Shake Shack returns $10 million emergency government loan

Business

A bread delivery is made to a Shake Shack restaurant in the Brooklyn borough of New York. The burger chain Shake Shack says it will return a small-business loan it got to help weather the coronavirus crisis after topping up its funding. (AP Photo/John Minchillo, File)

The burger chain Shake Shack says it has obtained new funding and will return a small-business loan it got to help weather the coronavirus crisis.

Shake Shack has laid off or furloughed hundreds of its employees and needed the assistance, its CEO Randy Garutti and its founder Danny Meyer said in a statement seen Monday.

But the company was able to get extra funding late last week through an “equity transaction” and decided to “immediately return” the $10 million paycheck protection loan it obtained through the CARES Act.

It said, “we’re fortunate to now have access to capital that others do not. Until every restaurant that needs it has had the same opportunity to receive assistance, we’re returning ours.”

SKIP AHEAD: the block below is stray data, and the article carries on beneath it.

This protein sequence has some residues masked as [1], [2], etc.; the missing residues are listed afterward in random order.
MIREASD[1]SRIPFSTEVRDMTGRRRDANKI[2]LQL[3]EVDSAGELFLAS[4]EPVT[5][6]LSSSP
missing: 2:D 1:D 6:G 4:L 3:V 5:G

The letter said shutdowns due to the coronavirus pandemic threaten $800 billion in U.S. restaurant spending and are a severe challenge to both Shake Shack and to Meyer’s Union Square Hospitality Group.

Shake Shack has 189 restaurants in the U.S. that employ nearly 8,000 people. It said it is still operating many outlets while closing its dine-in facilities. Union Square Hospitality Group, with more than 2,000 employees, suspended its business in March. Like many big companies, both qualified for the government loans, the statement said, because their outlets employ fewer than 500 workers each.

Funding for the small-business loans has fallen far short of what is needed. The Trump administration and Congress expect an agreement Monday on an additional aid package of up to $450 billion to boost the small-business loan program that has run out of money and add funds for hospitals and COVID-19 testing.

“We urge Congress to ensure that all restaurants no matter their size have equal ability to get back on their feet and hire back their teams,” Garutti and Meyer said. “Fund it adequately. It’s inexcusable to leave restaurants out because no one told them to get in line by the time the funding dried up. That unfairly pits restaurants against restaurants.”

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